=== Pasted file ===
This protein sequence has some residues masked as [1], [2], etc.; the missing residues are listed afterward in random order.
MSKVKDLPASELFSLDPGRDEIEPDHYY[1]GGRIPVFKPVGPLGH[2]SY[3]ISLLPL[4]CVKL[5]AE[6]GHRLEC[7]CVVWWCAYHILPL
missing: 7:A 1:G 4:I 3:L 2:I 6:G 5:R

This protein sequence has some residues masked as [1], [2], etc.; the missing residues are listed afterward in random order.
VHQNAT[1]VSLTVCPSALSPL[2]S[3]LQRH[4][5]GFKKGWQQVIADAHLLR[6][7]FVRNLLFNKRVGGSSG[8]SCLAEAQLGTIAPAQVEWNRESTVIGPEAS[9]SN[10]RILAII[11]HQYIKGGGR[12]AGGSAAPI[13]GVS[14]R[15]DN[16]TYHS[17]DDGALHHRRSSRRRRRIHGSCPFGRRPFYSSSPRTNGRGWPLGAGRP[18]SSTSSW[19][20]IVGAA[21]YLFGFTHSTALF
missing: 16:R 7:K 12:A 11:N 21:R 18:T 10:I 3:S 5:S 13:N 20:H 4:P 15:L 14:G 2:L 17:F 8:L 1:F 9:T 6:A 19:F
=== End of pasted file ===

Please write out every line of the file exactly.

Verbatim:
This protein sequence has some residues masked as [1], [2], etc.; the missing residues are listed afterward in random order.
MSKVKDLPASELFSLDPGRDEIEPDHYY[1]GGRIPVFKPVGPLGH[2]SY[3]ISLLPL[4]CVKL[5]AE[6]GHRLEC[7]CVVWWCAYHILPL
missing: 7:A 1:G 4:I 3:L 2:I 6:G 5:R

This protein sequence has some residues masked as [1], [2], etc.; the missing residues are listed afterward in random order.
VHQNAT[1]VSLTVCPSALSPL[2]S[3]LQRH[4][5]GFKKGWQQVIADAHLLR[6][7]FVRNLLFNKRVGGSSG[8]SCLAEAQLGTIAPAQVEWNRESTVIGPEAS[9]SN[10]RILAII[11]HQYIKGGGR[12]AGGSAAPI[13]GVS[14]R[15]DN[16]TYHS[17]DDGALHHRRSSRRRRRIHGSCPFGRRPFYSSSPRTNGRGWPLGAGRP[18]SSTSSW[19][20]IVGAA[21]YLFGFTHSTALF
missing: 16:R 7:K 12:A 11:N 21:R 18:T 10:I 3:S 5:S 13:N 20:H 4:P 15:L 14:G 2:L 17:F 8:L 1:F 9:T 6:A 19:F